const tr = $("<tr></tr>")
          .append(
            $("<td></td>").append(
              $("<input/>", {
                type: "checkbox",
                disabled: true,
                checked: item.isComplete
              })
            )
          )
          .append($("<td></td>").text(item.name))
          .append(
            $("<td></td>").append(
              $("<button>Edit</button>").on("click", function() {
                editItem(item.id);
              })
            )
          )
          .append(
            $("<td></td>").append(
              $("<button>Delete</button>").on("click", function() {
                deleteItem(item.id);
              })
            )
          );

        tr.appendTo(tBody);
      });

      todos = data;
    }
  });
}

function addItem() {
  const item = {
    name: $("#add-name").val(),
    isComplete: false
  };

  $.ajax({
    type: "POST",
    accepts: "application/json",
    url: uri,
    contentType: "application/json",
    data: JSON.stringify(item),
    error: function(jqXHR, textStatus, errorThrown) {
      alert("Something went wrong!");
    },
    success: function(result) {
      getData();
      $("#add-name").val("");
    }
  });
}

function deleteItem(id) {
  $.ajax({
    url: uri + "/" + id,
    type: "DELETE",
    success: function(result) {
      getData();
    }
  });
}

function editItem(id) {
  $.each(todos, function(key, item) {
    if (item.id === id) {
      $("#edit-name").val(item.name);
      $("#edit-id").val(item.id);
      $("#edit-isComplete")[0].checked = item.isComplete;
    }
  });
  $("#spoiler").css({ display: "block" });
}

$(".my-form").on("submit", function() {
  const item = {
    name: $("#edit-name").val(),
    isComplete: $("#edit-isComplete").is(":checked"),
    id: $("#edit-id").val()
  };

  $.ajax({
    url: uri + "/" + $("#edit-id").val(),
    type: "PUT",
    accepts: "application/json",
    contentType: "application/json",
    data: JSON.stringify(item),
    success: function(result) {
      getData();
    }
  });

  closeInput();
  return false;
});

function closeInput() {
  $("#spoiler").css({ display: "none" });
}

A change to the ASP.NET Core project's launch settings may be required to test the HTML page locally:

  • Open Properties\launchSettings.json.
  • Remove the launchUrl property to force the app to open at index.html—the project's default file.

This sample calls all of the CRUD methods of the web API. Following are explanations of the calls to the API.

Get a list of to-do items 2.1

jQuery sends an HTTP GET request to the web API, which returns JSON representing an array of to-do items. The success callback function is invoked if the request succeeds. In the callback, the DOM is updated with the to-do information.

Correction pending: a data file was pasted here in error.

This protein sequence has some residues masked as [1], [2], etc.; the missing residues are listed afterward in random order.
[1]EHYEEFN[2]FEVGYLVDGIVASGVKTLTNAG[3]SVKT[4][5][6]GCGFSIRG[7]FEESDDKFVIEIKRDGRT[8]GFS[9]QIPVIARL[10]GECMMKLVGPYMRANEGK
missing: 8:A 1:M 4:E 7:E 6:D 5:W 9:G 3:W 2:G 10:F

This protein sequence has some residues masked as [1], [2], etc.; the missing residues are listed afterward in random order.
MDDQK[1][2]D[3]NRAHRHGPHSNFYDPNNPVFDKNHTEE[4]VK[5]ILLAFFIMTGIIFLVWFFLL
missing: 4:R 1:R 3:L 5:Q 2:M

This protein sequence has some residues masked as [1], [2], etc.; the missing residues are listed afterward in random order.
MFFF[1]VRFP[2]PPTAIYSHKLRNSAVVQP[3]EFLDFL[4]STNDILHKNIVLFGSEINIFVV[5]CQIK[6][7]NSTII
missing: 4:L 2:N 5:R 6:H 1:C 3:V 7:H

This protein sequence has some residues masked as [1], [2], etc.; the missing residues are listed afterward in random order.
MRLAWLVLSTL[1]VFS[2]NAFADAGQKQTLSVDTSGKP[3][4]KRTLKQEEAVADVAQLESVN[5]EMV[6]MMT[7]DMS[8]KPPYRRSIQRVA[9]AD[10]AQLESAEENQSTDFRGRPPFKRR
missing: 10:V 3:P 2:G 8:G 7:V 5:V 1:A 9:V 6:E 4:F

$(document).ready(function() {
  getData();
});

function getData() {
  $.ajax({
    type: "GET",
    url: uri,
    cache: false,
    success: function(data) {
      const tBody = $("#todos");

      $(tBody).empty();

      getCount(data.length);

      $.each(data, function(key, item) {
        const tr = $("<tr></tr>")
          .append(
            $("<td></td>").append(
              $("<input/>", {
                type: "checkbox",
                disabled: true,
                checked: item.isComplete
              })
            )
          )
          .append($("<td></td>").text(item.name))
          .append(
            $("<td></td>").append(
              $("<button>Edit</button>").on("click", function() {
                editItem(item.id);
              })
            )
          )
          .append(
            $("<td></td>").append(
              $("<button>Delete</button>").on("click", function() {
                deleteItem(item.id);
              })
            )
          );

        tr.appendTo(tBody);
      });

      todos = data;
    }
  });
}

Add a to-do item 2.1

jQuery sends an HTTP POST request with the to-do item in the request body. The accepts and contentType options are set to application/json to specify the media type being received and sent. The to-do item is converted to JSON by using JSON.stringify. When the API returns a successful status code, the getData function is invoked to update the HTML table.

function addItem() {
  const item = {
    name: $("#add-name").val(),
    isComplete: false
  };

  $.ajax({
    type: "POST",
    accepts: "application/json",
    url: uri,
    contentType: "application/json",
    data: JSON.stringify(item),
    error: function(jqXHR, textStatus, errorThrown) {
      alert("Something went wrong!");
    },
    success: function(result) {
      getData();
      $("#add-name").val("");
    }
  });
}

Update a to-do item 2.1

Updating a to-do item is similar to adding one. The url changes to add the unique identifier of the item, and the type is PUT.

$.ajax({
  url: uri + "/" + $("#edit-id").val(),
  type: "PUT",
  accepts: "application/json",
  contentType: "application/json",
  data: JSON.stringify(item),
  success: function(result) {
    getData();
  }
});

Delete a to-do item 2.1

Deleting a to-do item is accomplished by setting the type on the AJAX call to DELETE and specifying the item's unique identifier in the URL.

$.ajax({
  url: uri + "/" + id,
  type: "DELETE",
  success: function(result) {
    getData();
  }
});

Add authentication support to a web API 2.1

ASP.NET Core Identity adds user interface (UI) login functionality to ASP.NET Core web apps. To secure web APIs and SPAs, use one of the following:

IdentityServer4 is an OpenID Connect and OAuth 2.0 framework for ASP.NET Core. IdentityServer4 enables the following security features:

  • Authentication as a Service (AaaS)
  • Single sign-on/off (SSO) over multiple application types
  • Access control for APIs
  • Federation Gateway

For more information, see Welcome to IdentityServer4.

Additional resources 2.1

View or download sample code for this tutorial. See how to download.

For more information, see the following resources: